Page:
In August, I bought a new pair of pants on clearance (LL Bean Daily Markdown).  They are a size smaller than I have been wearing, and they have NO stretch to them.  When they arrived, I couldn’t pull them up over my hips.  Since then, I have tried them on at least twice a month to gauge my progress.  About a month ago, I could zip them, but buttoning them was something that would only happen in my dreams.


Yesterday, I zipped them!!

They’re still not quite fit for public viewing, but I think they will be by the holidays.  I can’t wait to wear them out and feel confident with my progress!  It did give me a lift for the rest of the day yesterday, though!



Delicious Eclairs!

It’s no secret that I enjoy baked goods, particularly high quality ones!  I’ve always loved the combination of custard, pastry, and chocolate in Boston Creme Pie, Boston Creme donuts, and (best of all) eclairs!!  It never really occurred to me to try and make them myself until this past weekend.  Jeb and I had been working on the house consistently for a couple weeks and finally put the finishing touches on the main living areas.  Sunday morning, Jeb decided to sleep in, and I decided to bake!  As I started looking through my “Baking Illustrated” cookbook, intending to find a good recipe for Cinnamon Rolls, I came across a recipe for Eclairs!  First, I had to make the custard, followed by the puff pastry, and the glaze.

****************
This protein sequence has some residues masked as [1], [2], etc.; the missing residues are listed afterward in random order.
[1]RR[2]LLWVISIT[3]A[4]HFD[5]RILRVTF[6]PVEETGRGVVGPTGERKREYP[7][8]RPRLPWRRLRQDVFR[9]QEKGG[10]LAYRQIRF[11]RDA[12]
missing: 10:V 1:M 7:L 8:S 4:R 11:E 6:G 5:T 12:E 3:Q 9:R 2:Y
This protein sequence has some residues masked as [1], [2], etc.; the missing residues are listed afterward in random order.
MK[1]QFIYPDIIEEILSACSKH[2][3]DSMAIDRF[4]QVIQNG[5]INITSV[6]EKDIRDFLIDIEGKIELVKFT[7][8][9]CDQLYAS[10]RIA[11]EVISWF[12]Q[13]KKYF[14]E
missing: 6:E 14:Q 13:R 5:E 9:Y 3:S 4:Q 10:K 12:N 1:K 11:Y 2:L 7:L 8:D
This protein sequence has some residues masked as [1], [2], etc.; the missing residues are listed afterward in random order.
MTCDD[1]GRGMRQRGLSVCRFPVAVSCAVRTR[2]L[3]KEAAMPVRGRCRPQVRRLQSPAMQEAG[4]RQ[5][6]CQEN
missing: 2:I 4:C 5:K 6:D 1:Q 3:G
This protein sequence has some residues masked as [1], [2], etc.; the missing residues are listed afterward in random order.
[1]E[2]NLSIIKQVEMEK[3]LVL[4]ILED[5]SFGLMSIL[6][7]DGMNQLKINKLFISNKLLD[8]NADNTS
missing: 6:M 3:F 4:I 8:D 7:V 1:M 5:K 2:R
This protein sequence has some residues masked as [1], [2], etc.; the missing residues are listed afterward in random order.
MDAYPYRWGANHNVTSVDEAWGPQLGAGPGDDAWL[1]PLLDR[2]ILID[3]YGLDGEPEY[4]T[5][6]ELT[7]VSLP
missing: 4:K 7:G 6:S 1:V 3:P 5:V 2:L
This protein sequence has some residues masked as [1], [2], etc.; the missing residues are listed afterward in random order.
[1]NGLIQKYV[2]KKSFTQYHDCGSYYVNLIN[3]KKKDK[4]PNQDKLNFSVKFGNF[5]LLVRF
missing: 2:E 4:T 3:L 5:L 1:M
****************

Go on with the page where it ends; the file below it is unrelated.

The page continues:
Pastry Cream

from Baking Illustrated

  • 2 cups half and half
  • 1/2 cup sugar
  • Pinch of salt
  • 5 large egg yolks
  • 3 tablespoons cornstarch
  • 4 tablespoons cold, unsalted butter
  • 1.5 teaspoons vanilla extract

1.  Heat half-and-half, 6 tablespoons of the sugar, and the salt in a medium heavy-bottomed saucepan over medium heat until simmering, stirring occasionally to dissolve the sugar.

2.  Meanwhile, whisk the egg yolks in a medium bowl until thoroughly combined.  Whisk in the remaining 2 tablespoons sugar and whisk until the sugar has begun to dissolve and the mixture is creamy, about 15 seconds.  Whisk in the cornstarch unitl combined and the mixture is pale yellow and thick, about 30 seconds.

3.  When the half-and-half mixture reaches a full simmer, gradually whisk the simmering half-and-half into the yolk mixture.  Return the mixture to the saucepan, scraping the bowl with a rubber spatula; return to a simmer over medium heat, whisking constantly until a few bubbles burst on the surface and the mixture is thickened and glossy, about 30 seconds.  Off the heat, whisk in the butter and vanilla.  Strain the pastry cream through a fine-mesh sieve set over a medium bowl.  Press plastic wrap directly on the surface to prevent a skin from forming and refrigerate until cold and set, at least 3 hours.

Cream Puff Pastry

from Baking Illustrated

  • 2 large eggs plus 1 large egg whites
  • 5 tablespoons unsalted butter, cut into 10 pieces
  • 2 tablespoons milk